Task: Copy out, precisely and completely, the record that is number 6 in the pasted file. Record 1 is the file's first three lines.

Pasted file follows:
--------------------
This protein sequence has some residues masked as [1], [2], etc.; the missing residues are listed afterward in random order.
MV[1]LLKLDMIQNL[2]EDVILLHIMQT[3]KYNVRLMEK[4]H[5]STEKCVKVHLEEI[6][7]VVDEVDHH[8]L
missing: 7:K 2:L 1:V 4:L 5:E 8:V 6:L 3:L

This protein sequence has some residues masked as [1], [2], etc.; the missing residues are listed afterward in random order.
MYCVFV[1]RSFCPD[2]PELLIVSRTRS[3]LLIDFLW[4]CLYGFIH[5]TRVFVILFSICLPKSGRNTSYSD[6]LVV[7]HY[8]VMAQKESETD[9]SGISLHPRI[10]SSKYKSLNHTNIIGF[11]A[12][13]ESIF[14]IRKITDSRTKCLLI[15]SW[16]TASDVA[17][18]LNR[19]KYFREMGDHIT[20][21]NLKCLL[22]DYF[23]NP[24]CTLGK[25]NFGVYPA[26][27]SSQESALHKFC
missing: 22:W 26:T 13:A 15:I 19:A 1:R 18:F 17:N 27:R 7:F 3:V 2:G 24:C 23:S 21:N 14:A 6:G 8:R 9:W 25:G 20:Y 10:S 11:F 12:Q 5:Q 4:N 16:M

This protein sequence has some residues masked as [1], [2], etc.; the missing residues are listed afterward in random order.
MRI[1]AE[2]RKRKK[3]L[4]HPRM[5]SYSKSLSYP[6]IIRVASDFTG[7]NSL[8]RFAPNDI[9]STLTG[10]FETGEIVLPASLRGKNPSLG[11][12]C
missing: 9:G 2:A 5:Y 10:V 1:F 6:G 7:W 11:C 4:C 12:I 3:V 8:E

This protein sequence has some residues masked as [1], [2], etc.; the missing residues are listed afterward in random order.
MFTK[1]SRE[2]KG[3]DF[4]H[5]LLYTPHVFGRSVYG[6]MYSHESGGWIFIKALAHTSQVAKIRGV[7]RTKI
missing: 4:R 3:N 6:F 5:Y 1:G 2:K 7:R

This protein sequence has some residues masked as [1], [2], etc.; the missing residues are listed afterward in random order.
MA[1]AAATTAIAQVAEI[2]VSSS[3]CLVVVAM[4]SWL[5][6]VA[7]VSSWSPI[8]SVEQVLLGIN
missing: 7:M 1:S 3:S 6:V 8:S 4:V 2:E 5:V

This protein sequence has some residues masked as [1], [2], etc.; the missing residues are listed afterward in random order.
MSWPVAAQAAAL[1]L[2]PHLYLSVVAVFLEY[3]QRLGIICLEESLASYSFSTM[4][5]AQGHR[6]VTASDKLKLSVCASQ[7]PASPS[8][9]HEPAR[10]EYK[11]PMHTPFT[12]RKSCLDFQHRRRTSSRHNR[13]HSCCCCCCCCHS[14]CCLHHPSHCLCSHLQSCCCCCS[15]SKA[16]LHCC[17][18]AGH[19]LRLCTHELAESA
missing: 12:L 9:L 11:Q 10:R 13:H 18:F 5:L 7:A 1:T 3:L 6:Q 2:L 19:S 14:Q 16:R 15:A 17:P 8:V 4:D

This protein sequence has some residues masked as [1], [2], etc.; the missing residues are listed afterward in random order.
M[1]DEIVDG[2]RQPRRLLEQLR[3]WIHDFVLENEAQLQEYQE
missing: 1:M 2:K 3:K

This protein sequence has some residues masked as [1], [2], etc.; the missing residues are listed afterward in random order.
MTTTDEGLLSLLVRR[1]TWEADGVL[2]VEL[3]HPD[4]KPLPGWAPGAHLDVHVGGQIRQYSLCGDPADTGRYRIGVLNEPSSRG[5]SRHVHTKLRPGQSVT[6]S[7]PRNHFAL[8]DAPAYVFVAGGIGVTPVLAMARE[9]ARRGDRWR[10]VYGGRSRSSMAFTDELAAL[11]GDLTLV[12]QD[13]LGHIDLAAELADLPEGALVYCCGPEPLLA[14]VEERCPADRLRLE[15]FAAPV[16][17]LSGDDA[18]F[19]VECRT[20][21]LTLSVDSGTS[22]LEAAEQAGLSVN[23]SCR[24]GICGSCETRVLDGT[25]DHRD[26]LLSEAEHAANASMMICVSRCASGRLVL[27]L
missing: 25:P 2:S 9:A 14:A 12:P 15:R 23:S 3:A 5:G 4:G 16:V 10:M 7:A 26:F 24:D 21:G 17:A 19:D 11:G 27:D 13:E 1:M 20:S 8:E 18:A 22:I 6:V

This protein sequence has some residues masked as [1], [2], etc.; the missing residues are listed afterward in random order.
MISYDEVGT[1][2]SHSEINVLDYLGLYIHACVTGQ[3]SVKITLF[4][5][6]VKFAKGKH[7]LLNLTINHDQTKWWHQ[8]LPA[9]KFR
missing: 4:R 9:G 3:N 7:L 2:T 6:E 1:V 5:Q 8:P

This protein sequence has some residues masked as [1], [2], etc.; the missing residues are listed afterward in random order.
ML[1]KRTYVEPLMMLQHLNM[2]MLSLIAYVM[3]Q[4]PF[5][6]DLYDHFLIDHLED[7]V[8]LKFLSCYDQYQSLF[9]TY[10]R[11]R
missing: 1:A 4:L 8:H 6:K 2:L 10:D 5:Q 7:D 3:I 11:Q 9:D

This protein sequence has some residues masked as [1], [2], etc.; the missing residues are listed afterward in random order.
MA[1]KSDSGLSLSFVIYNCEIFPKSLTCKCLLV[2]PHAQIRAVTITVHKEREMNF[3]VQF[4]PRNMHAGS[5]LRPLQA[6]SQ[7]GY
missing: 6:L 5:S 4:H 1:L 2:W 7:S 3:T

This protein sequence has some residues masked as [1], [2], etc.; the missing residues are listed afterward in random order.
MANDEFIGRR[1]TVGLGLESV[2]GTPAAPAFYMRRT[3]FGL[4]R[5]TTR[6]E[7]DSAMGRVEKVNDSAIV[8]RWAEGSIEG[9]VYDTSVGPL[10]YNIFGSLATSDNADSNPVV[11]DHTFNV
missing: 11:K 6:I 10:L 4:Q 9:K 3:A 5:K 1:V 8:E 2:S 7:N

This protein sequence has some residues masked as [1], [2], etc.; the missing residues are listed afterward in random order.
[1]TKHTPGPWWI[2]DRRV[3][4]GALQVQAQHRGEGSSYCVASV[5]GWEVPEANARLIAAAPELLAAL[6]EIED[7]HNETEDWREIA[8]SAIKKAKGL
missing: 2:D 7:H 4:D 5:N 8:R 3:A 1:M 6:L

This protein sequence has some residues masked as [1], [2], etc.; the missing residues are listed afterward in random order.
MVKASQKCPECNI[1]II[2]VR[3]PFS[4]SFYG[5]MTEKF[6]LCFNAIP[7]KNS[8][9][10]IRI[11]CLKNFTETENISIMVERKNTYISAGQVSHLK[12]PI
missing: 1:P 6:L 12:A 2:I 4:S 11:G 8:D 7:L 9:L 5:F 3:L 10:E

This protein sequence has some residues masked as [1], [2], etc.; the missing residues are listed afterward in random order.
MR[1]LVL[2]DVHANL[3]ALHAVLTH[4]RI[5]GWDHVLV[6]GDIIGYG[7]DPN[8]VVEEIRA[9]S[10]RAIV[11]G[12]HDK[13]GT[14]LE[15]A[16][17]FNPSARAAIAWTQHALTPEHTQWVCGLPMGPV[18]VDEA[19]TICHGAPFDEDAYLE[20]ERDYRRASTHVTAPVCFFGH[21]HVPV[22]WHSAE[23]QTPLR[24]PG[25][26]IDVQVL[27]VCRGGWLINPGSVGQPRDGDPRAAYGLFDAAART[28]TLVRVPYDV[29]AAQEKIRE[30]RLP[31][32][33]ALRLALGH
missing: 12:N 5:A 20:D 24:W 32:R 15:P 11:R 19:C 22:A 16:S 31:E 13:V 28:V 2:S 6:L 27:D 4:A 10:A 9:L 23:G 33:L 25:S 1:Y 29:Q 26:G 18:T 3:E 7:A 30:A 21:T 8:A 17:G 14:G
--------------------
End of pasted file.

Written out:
This protein sequence has some residues masked as [1], [2], etc.; the missing residues are listed afterward in random order.
MSWPVAAQAAAL[1]L[2]PHLYLSVVAVFLEY[3]QRLGIICLEESLASYSFSTM[4][5]AQGHR[6]VTASDKLKLSVCASQ[7]PASPS[8][9]HEPAR[10]EYK[11]PMHTPFT[12]RKSCLDFQHRRRTSSRHNR[13]HSCCCCCCCCHS[14]CCLHHPSHCLCSHLQSCCCCCS[15]SKA[16]LHCC[17][18]AGH[19]LRLCTHELAESA
missing: 12:L 9:L 11:Q 10:R 13:H 18:F 5:L 7:A 1:T 3:L 6:Q 2:L 19:S 14:Q 16:R 15:A 17:P 8:V 4:D